Even John Palmer talks about this in How To Bew;

Quote:
Originally Posted by How To Brew
Leaving an ale beer in the primary fermentor for a total of 2-3 weeks (instead of just the one week most canned kits recommend), will provide time for the conditioning reactions and improve the beer. This extra time will also let more sediment settle out before bottling, resulting in a clearer beer and easier pouring. And, three weeks in the primary fermentor is usually not enough time for off-flavors to occur.
And this;

Quote:
John Palmer

As a final note on this subject, I should mention that by brewing with healthy yeast in a well-prepared wort, many experienced brewers, myself included, have been able to leave a beer in the primary fermenter for several months without any evidence of autolysis.
People have left it as much as six months.

This is where the most up to date brewing wisdom and ideas can be found...In fact a lot of stuff has been started on here, and made it into byo or zymurgy or podcasts...in fact BYO DID a piece on no secondary/long primary, along with the BASIC BREWING PODCAST and even they said that there were no issues/harm with doing it and in some beers it did actually improve the flavor and clarity. And I believe that really WAS influenced by the discussion we have had for the last couple years on here.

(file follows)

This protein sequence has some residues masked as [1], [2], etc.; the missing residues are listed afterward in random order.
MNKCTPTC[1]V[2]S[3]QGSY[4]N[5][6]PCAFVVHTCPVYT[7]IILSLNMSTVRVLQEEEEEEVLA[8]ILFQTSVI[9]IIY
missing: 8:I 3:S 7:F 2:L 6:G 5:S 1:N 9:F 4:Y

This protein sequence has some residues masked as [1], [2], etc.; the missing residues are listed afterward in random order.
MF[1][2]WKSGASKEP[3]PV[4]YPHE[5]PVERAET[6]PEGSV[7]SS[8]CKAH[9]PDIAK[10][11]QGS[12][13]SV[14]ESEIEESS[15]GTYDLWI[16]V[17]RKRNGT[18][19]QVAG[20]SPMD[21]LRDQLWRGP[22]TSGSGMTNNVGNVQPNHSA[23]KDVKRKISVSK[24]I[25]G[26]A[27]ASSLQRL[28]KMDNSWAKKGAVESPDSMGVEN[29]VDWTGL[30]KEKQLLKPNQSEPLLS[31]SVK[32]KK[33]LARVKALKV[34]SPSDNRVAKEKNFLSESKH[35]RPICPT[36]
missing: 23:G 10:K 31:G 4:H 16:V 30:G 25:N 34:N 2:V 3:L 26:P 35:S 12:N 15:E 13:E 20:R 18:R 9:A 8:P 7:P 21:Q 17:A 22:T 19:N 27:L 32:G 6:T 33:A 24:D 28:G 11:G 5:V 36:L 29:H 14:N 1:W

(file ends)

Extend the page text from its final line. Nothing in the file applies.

Your beer should be crystal clear, very clean and crisp tasting. And when you rack to bottle you leave behind a really dense yeast/trub cake.


Believe me, after three years of doing the long primary/ no secondary I find no need to go back to doing it any other way. The quality of my beers has upped 10 ten fold.


As have my scores in contests.
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Old 01-15-2010, 03:43 PM   #7
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The ONLY reason I secondary, is less sediment in the bottle.

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Old 01-15-2010, 03:45 PM   #8
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Quote:
Originally Posted by cheezydemon3 View Post
The ONLY reason I secondary, is less sediment in the bottle.
After 1 month in primary I get almost no sediment in my bottles.

And little sediment in the bottling bucket either.

The trub is pretty tight in primary after a month, and it is easily left behind.
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Old 01-15-2010, 03:47 PM   #9
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I let the Abbey Weiss I brewed sit in the primary for about 5 weeks and the Beer is so clear that I can see right through it. Amazing what time will do

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Old 01-15-2010, 06:32 PM   #10
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Quote:
Originally Posted by Revvy View Post
After 1 month in primary I get almost no sediment in my bottles.

And little sediment in the bottling bucket either.

The trub is pretty tight in primary after a month, and it is easily left behind.
I don't filter at all. Hop particles make it into my primary. I find that you are exactly right, but that a secondary still cuts the sediment in half.

It's not that I want a beer with no sediment, it is easily left in the bottle, but it is just the process I use.